I knew that anxiety had been a part of my life since primary school. I knew that the painful “gunshots”, as I told my mom then, had been tearing through my chest for years. I was painfully aware that it was not normal to run out of breath, feel an impending sense of doom and an abnormal heartbeat when I felt like I was going to run late for something. I went to multiple doctors who tried to diagnose my sore knees, wrists that couldn’t handle weight, and creaking shoulders that would freeze and throb.  I saw it manifest in my sleepwalking into dark roads, in my drinking, in my memory loss and in the way I hurt people and punished myself in ways I still don't understand. I struggled through admitting how anxiety impacted my work. How one typo could cause a day’s plans to go up in smoke, running a couple minutes late for something could end in me sobbing in the cubicle of a public bathroom and how anxious thoughts end in, “yup, death. I’d prefer death” so often that people simply took my comments as jokes. I knew the pain I felt the time I had a panic attack in front of a loved one and had them walk past me while I cried on the floor, and even now, I have no idea how to explain that hurt or how to teach others how to help me through this. It hurt me deeply (and continues to do so) when I went into the darkest parts of anxiety, unable to reach out to people and had streams of communication go dead because I was no longer the one making the effort. I was familiar with exactly what triggered me and was vigilant in my attempts to control situations to make sure I could prevent attacks – a whole lol to that. But even now as I think about this, soon after re-watching Laura Mvula’s documentary Generation Anxiety in tears, I feel as though I’m exaggerating.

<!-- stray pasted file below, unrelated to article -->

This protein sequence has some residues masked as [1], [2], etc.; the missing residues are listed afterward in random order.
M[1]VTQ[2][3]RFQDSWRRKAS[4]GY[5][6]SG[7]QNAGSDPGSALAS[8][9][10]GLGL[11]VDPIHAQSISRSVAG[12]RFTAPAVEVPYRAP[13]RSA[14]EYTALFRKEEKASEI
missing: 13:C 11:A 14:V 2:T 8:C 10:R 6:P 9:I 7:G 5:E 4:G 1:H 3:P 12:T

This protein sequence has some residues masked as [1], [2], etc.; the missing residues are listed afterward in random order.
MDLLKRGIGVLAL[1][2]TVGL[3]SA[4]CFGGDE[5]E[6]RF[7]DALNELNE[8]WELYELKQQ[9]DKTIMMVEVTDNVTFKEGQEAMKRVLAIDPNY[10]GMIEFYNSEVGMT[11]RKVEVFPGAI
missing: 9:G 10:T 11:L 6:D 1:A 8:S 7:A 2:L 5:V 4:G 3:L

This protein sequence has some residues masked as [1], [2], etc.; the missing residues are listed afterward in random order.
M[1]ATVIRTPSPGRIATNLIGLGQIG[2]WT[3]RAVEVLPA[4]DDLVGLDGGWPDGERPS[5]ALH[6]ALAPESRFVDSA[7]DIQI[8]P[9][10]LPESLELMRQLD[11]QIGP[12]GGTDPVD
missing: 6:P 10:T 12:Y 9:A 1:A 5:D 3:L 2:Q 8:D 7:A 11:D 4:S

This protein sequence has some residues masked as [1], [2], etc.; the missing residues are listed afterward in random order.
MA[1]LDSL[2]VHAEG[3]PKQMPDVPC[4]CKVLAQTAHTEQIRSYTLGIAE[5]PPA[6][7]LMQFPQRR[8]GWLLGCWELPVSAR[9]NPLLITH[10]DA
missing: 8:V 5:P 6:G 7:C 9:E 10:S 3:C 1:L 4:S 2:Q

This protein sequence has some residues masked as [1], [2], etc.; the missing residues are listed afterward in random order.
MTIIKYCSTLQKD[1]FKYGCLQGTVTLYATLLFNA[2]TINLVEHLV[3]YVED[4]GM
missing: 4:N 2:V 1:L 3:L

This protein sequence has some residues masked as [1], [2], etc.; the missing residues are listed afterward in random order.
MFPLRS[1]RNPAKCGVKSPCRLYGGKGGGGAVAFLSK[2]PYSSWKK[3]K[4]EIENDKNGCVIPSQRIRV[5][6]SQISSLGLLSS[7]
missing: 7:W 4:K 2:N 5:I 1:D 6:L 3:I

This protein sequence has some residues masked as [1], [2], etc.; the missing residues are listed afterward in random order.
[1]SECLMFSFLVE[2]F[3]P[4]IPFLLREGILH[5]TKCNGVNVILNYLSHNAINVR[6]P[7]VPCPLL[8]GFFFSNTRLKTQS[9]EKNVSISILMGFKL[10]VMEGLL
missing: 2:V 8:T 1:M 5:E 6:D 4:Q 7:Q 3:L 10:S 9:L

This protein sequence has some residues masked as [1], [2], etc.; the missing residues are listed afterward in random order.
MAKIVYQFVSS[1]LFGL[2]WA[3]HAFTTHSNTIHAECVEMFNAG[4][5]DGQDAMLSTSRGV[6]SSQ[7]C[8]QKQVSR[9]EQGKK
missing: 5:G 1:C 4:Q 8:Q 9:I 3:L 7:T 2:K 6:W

Ha. I’m hyper-aware of how all this is viewed by others. As though everyone who hears me speaking about this agrees. That I’m a baby. That asking for help and support is burdening others. Man, my anxieties have anxieties. So I grin, barely bear it and work through it alone. I almost always have at least 5 tabs open that relate directly to anxiety, personal essays of other people’s experiences, googling my own symptoms, remedies, exercises and ways to cope because I can’t afford to see someone about all this, let alone pay for any medication they may prescribe. I’m so conscious of my anxious feelings that I need endless validation that it is indeed anxiety. The irony.